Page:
• “Customers do not even balk at price increases, a big departure from years past. I expect development and residential (even in Texas) to slow over the next year.” – CEO, Manufacturing
  • “Equipment financing has become very tight. Manufacturing on-shoring is a positive long-term tailwind, but the strong dollar is making the choice difficult for customers.” – CEO, Semiconductor equipment manufacturer
  • “Labor market seems to be shifting back in our favor as an employer.” – CEO, Home services business
  • “We've just signed a lease for a new building as we've outgrown our current space. The "future of work" as it relates to office space planning has been really challenging for me, as I struggle to imagine both where we will be as company in 3-5 years from a square footage perspective (mix of hybrid, fully remote, etc.; will we be hiring locally; as well as raw team size) and where the job market will be in terms of employee expectations.” – CEO, Facilities services
  • “Efficiency created by technology are trickling down to sub mid-market companies. Overseas employees are becoming more prevalent.” – Investor
  • “Multiples are starting to reverse lower. Which I think is a good thing. Inflation having some small impact on business.” – Business broker
  • “Tightening credit market on larger deals, but has not spread to deals with enterprise values below $20 million.” - Investor

What are the most common issues voiced by other business leaders in your community?

The responses to this question brought a return to many of the common themes from earlier responses.  There were many comments about labor, inflation, the economy, and supply chain issues.

On labor and wage inflation:

  • “People - finding, keeping, managing good people is hard. Home services owner shared a lot of their leading indicators are down quite a bit.” – CEO, Industrial parts
  • “Finding and retaining staff. Recovering from the Covid interruption.” – Lender
  • “Labor still tight, but think it might open up in the next 12 months.” – Investor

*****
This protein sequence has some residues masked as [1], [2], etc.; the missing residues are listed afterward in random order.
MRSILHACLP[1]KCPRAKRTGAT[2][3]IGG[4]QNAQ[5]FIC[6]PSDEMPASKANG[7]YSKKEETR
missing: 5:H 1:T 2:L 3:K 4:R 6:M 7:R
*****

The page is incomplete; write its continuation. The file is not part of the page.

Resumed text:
• “Inflation, talent acquisition, and the whipsaw from COVID and post-COVID.” – Business broker
  • “Hiring remains very difficult and money is tight.” – Lawyer
  • “Trouble finding good people. Good people taking other opportunities. Shortage of trucks and licensed drivers.” – CEO, Events industry
  • “Labor shortage. Inflation. ‘Millennial employee issues.’" – CEO, Facility services
  • “The largest continues to be wage growth management and staffing needs.” – CEO, Financial services
  • “People problems galore!” – CEO, IT services firm

On the economy:

  • “Concern over future cost of capital and the threat of diminished demand.” – Operator, Manufacturing
  • “Gas price (in CA), cost of goods sold prices have increased, but not in line with price hikes.” – Investor, Retail industries
  • “Delays in customer decision making related to recession anxiety.” – CEO, Manufacturing
  • “Economic environment softening significantly.” – Banker
  • “Fear of macro headwinds.” – Investor

Other answers:

  • “Big Tech headwinds (Apple/Google/Facebook) and recruiting/staffing.” – CEO, eCommerce company
  • “Valuation gaps are increasing and deal flow is slowing.” – Investor, Agriculture and nurseries
  • “Supply chain. For those that heavily outsourced and off shored their supply chain, delivering product on time is proving very difficult.” – Investor, Technology

Closing Thoughts

According to these responses, Q3 generally resembled Q2. While somerespondents noted that demand has started to soften, they were still in the minorityof our survey.

With all of the headlinesabout the economy, interest rates, the decline in public market indexes, andother gloomy forecasts, I don’t detect as much evidence of that from ourrespondents as I’d gather from mainstream media reports.  Perhaps our sample isn’t representative ormaybe small businesses in this case are slower to feel the impacts than largerones? Or, it could be something else entirely. I think the more interestingconclusions will appear over longer measures of time and that regular readersof this report will be able to look back a few quarters from now and see a muchclearer story about what was happening during these last few months.  With mid-term election results now almostfinalized and a new year quickly approaching, we’ll all turn our eyes to 2023.